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Here’s Jesse to explain that part:

Let’s talk Envirotex Lite. This stuff is sticky & messy, kinda like tree sap, but oilier & more fluid. I recommend having a partner, a timer, lots of disposable stir sticks, foam brushes, latex gloves, disposable mixing containers, and lots of newspaper lying around to set sticky items on. The directions recommend using a small piece of stiff paper to facilitate the spreading of the epoxy once it is poured. I’d recommend a small piece of stiff plastic instead. Paper quickly soaks up the epoxy & becomes flimsy & useless.

First, I spread newspaper on the floor & taped it over the lower cabinets, under the countertop ledge to catch drips.  I still got a couple of drips on the cabinets - do your prep work.  It makes the process so much easier, especially once the stuff starts dripping everywhere!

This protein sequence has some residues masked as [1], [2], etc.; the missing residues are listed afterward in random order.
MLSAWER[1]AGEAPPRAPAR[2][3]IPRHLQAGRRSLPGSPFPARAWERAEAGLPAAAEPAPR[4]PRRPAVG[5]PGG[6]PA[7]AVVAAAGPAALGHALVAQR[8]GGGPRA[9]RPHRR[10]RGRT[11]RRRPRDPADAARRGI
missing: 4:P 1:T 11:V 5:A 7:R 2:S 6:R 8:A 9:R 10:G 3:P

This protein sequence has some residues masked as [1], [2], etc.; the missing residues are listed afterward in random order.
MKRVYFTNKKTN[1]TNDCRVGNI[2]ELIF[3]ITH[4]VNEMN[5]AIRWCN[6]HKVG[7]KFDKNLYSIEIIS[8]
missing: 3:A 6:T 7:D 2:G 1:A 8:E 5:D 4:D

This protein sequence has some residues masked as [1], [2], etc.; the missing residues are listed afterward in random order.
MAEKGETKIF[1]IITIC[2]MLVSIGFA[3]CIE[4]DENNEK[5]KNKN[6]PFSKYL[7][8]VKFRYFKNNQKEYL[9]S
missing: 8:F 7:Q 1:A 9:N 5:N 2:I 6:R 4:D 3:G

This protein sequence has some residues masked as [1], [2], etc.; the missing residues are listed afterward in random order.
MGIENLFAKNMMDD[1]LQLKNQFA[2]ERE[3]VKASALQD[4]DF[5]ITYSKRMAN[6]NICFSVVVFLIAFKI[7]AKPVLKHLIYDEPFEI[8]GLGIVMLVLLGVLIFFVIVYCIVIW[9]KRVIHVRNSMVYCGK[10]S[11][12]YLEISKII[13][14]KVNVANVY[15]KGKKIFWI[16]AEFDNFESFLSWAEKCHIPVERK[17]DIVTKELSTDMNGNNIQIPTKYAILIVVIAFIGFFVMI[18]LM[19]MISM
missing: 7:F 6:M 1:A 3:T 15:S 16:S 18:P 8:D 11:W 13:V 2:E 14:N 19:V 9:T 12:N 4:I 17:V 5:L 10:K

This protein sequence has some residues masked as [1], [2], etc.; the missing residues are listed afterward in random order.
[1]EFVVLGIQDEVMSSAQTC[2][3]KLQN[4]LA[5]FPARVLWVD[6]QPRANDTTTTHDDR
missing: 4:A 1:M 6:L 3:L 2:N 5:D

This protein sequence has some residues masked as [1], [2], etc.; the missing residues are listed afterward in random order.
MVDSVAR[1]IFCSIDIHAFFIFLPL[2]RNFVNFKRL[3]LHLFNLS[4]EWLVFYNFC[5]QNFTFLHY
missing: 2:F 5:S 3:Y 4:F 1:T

What I did wrong:  I started with the largest counter space (2x6) & didn’t mix enough epoxy to cover the whole thing. So, instead of letting it self-level, I was trying to stretch it too thin (which left it uneven & drying too fast), spreading with a piece of floppy paper (did not work), then mixing another batch as fast as I could to cover all the bad spots. When I poured the new mixture next to the partly dry mixture, it created striations in the final effect, and slight ridges. Also, since I was dealing with a limited amount of epoxy, it wasn’t dripping over the edges in abundance, so it was harder to coat them. I think one 32 oz. size of epoxy is good for a 2x4 space.

Lesson:  Start with a small area (2x2) first, to get the feel of the stuff. Also—don’t panic! You have more working time than you think to push it where it needs to go - just make sure you’ve mixed enough!